As budding artists, we spend a lot of time looking at art and enriching our palette(e)s. This includes art documentaries and online museums, but also visiting local galleries and talking about Art with curators and other artists. This connects directly to one of the course components, a Comparative Study where each art-student looks at and compares work from different artists, also documenting how these pieces have influenced their own art-making. Unless you actually ARE that cave-woman who first put a hand-print on a wall then your art is influenced by that of others. It’s important to recognize one’s roots, and as artists we are treading in the footprints of some of the most creative folk ever to walk the earth, it’s both humbling and exciting.

Unknown primitive woman, 37000 BC. Michelangelo Buonarotti, 1512 AD. Elly Smallwood, 2016 AD

If it were only about looking, then every museum-goer would be a new Picasso. Art is obviously a very practical subject, and we spend as much time training our hands to draw as we do our eyes to see. Most lessons involve practice with pencil, pen or brush at the very least. Guided sessions to introduce new techniques are the first steps, but there is no secret that it’s practice that makes perfect. Nobody is born drawing well, it is an acquired skill, and personally when I feel like I’m useless at a certain type of drawing I find it reassuring to think that when he first picked up a pencil neither was Michelangelo. He had to practice like everyone else, and boy did he practice…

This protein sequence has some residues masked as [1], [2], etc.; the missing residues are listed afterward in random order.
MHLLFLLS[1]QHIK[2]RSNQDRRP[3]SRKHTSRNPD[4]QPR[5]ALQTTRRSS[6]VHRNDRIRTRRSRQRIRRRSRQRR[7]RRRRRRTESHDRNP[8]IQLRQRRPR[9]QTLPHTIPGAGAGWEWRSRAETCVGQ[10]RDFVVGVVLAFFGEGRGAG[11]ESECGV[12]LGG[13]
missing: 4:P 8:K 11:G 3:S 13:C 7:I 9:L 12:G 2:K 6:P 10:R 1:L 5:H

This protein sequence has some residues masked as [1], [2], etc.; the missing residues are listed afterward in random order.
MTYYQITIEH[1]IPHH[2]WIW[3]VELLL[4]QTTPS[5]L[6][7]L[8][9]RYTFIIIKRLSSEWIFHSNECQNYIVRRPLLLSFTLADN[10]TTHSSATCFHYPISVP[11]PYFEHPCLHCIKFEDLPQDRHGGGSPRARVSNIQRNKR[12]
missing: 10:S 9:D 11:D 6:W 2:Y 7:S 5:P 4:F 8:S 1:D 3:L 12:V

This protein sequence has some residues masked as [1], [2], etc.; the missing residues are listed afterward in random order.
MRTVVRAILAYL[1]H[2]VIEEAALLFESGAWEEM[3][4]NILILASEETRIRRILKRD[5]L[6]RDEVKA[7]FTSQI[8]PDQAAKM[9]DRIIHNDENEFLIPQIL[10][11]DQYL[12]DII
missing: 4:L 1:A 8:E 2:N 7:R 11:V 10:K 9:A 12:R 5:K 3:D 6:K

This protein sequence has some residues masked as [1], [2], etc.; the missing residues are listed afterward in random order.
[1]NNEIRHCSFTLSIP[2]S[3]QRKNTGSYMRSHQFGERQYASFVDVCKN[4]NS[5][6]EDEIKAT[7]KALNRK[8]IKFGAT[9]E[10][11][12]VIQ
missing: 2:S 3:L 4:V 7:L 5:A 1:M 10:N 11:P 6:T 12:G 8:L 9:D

Each art-student documents their work in their artist journal, typically a quite worn book full of half-finished sketches and barely-legible notes. This is the Artist’s secret laboratory, where skills are practised, ideas form and either crackle and pop in the bubbling cauldron or burst forth and take on a life of their own. This ever-morphing Artist’s diary will form the basis of a second course component, the Process Portfolio. In this document the art-student will show us behind the curtain, how they developed their skill, their eye, their taste, how their ideas formed and ultimately how they made their art.

Last but not least we have the Exhibition, the 3rd and possibly most exciting component. Over the 18 months the Art-Student builds up a body of work in various media, at the culmination of this they pick 6 to 11 pieces to exhibit. The 18-month course is structured around teacher-led units based on various techniques (e.g. perspective drawing, photo collage), materials (e.g. ink, acrylic paint, charcoal) or indeed an art-movement (e.g. fauvism, surrealism), and the student is expected to show diversity in their aforementioned Portfolio. However when it comes to the exhibition the young artists are able to choose (almost) any form of expression they want and focus on theme(s) they’re passionate about using material(s) they are skilled with. The exhibition, usually hosted in the School Gym, is a 2/3 day tribute to the Artist’s work over the 18 months. This is the final exam for IB art-Students but also a first glimpse into playing the Art “game”: making something and exhibiting it so that others can appreciate and criticize it. Scary, but fantastically fun.

Those are the 3 Bears the IB Visual Arts Student has to face, armed with a trained eye, a busy hand and a creative mind. We strive to work with all three, because as the Chinese say: “Two won’t do”.